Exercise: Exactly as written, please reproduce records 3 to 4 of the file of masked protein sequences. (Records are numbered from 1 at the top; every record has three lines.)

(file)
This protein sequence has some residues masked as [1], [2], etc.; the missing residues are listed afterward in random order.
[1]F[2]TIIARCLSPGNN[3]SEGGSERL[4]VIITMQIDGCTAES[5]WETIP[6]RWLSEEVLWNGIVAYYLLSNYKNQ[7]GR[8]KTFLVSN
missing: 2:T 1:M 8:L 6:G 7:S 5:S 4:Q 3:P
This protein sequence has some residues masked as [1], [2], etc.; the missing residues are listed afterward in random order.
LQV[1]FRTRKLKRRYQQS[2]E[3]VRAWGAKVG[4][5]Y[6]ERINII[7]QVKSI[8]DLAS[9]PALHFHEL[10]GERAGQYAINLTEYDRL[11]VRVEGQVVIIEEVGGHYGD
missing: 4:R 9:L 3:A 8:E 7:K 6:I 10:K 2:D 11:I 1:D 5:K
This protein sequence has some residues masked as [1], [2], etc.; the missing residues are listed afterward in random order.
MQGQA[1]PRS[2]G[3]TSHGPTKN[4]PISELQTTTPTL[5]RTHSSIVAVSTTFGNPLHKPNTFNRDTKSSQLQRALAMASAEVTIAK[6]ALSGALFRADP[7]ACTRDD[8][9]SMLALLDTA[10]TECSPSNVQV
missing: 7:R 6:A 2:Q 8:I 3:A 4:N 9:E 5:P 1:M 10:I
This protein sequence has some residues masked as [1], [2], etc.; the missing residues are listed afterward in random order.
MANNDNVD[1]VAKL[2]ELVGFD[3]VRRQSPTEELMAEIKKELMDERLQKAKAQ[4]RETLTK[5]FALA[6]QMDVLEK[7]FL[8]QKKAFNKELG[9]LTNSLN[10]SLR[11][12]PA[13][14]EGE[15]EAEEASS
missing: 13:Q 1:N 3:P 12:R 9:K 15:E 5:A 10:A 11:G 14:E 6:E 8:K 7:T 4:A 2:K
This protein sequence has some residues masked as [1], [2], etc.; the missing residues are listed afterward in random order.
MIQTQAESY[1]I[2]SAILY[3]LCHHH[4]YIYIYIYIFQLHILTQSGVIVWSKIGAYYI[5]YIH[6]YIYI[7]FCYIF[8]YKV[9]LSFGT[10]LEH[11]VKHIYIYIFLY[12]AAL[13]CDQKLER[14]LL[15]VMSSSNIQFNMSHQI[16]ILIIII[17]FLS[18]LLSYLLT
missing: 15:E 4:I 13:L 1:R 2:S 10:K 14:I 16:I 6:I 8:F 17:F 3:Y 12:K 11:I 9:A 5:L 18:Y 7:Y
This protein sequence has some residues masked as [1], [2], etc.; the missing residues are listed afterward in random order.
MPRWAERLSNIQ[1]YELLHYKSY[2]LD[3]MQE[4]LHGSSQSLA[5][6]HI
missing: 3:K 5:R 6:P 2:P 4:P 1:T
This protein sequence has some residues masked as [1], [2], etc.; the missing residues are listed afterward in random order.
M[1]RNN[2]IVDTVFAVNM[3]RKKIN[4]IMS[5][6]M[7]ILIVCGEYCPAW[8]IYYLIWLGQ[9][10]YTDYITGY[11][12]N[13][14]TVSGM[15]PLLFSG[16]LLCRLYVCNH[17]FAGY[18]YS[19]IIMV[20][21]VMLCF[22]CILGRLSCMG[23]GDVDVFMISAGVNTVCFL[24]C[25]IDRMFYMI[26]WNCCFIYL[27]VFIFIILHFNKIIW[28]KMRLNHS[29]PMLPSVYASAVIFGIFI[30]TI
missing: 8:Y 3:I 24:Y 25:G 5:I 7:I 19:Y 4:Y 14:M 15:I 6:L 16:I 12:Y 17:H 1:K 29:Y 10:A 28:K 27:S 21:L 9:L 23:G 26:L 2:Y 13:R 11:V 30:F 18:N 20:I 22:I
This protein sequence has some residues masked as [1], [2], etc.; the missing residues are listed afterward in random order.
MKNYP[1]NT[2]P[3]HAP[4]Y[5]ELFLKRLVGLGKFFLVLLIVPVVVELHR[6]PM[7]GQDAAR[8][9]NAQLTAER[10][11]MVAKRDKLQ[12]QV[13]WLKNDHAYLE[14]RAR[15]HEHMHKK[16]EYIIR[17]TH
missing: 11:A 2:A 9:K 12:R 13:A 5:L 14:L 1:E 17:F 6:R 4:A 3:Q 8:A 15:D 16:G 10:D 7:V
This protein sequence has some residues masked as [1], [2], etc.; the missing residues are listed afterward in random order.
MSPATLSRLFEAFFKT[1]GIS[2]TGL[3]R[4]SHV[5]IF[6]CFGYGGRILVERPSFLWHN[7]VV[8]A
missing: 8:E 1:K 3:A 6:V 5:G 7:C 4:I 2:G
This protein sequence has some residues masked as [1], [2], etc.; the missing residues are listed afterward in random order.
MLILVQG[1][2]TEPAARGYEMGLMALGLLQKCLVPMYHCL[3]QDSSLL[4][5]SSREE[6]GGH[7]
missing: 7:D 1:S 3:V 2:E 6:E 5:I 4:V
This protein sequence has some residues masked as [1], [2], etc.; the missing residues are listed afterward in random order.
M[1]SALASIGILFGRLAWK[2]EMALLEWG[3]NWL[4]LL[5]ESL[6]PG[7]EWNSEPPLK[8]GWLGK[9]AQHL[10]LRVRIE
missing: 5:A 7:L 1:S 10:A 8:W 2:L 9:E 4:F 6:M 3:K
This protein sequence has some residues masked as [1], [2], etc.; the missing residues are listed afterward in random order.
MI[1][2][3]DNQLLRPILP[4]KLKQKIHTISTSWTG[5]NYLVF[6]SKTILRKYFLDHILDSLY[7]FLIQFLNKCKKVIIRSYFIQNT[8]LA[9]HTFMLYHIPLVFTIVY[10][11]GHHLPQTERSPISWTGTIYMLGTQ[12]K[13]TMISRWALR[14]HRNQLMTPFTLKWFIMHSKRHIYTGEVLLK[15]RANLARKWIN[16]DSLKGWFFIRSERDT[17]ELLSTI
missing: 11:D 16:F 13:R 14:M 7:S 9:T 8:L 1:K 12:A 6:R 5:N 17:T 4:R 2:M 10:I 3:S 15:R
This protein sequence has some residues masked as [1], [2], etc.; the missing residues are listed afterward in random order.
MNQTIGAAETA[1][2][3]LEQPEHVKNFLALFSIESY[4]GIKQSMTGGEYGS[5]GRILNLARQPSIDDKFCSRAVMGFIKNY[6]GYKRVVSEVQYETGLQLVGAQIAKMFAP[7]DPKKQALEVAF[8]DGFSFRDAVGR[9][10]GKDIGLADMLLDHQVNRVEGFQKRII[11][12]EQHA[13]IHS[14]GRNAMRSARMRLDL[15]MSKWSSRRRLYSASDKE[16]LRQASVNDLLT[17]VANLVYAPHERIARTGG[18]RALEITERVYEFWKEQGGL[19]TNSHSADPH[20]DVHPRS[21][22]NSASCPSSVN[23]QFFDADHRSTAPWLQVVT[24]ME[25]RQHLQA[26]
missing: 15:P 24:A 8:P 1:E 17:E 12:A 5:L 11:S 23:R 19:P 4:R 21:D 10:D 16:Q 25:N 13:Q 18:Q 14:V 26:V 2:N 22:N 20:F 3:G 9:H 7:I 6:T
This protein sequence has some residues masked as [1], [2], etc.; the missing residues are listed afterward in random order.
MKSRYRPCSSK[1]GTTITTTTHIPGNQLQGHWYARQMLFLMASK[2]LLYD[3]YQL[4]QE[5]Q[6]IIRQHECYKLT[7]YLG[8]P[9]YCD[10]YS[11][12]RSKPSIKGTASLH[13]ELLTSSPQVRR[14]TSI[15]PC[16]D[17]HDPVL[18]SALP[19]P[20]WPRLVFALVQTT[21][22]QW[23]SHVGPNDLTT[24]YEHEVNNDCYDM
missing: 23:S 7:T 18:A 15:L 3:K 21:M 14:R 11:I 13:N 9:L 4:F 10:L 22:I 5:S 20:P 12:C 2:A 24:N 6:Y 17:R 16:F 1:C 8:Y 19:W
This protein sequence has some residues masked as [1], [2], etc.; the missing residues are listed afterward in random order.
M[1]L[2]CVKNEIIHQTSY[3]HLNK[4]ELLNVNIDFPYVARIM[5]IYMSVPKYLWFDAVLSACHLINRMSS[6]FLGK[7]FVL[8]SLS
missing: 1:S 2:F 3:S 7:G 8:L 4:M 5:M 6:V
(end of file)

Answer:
This protein sequence has some residues masked as [1], [2], etc.; the missing residues are listed afterward in random order.
MQGQA[1]PRS[2]G[3]TSHGPTKN[4]PISELQTTTPTL[5]RTHSSIVAVSTTFGNPLHKPNTFNRDTKSSQLQRALAMASAEVTIAK[6]ALSGALFRADP[7]ACTRDD[8][9]SMLALLDTA[10]TECSPSNVQV
missing: 7:R 6:A 2:Q 8:I 3:A 4:N 9:E 5:P 1:M 10:I
This protein sequence has some residues masked as [1], [2], etc.; the missing residues are listed afterward in random order.
MANNDNVD[1]VAKL[2]ELVGFD[3]VRRQSPTEELMAEIKKELMDERLQKAKAQ[4]RETLTK[5]FALA[6]QMDVLEK[7]FL[8]QKKAFNKELG[9]LTNSLN[10]SLR[11][12]PA[13][14]EGE[15]EAEEASS
missing: 13:Q 1:N 3:P 12:R 9:K 15:E 5:A 10:A 11:G 14:E 6:E 8:K 7:T 4:A 2:K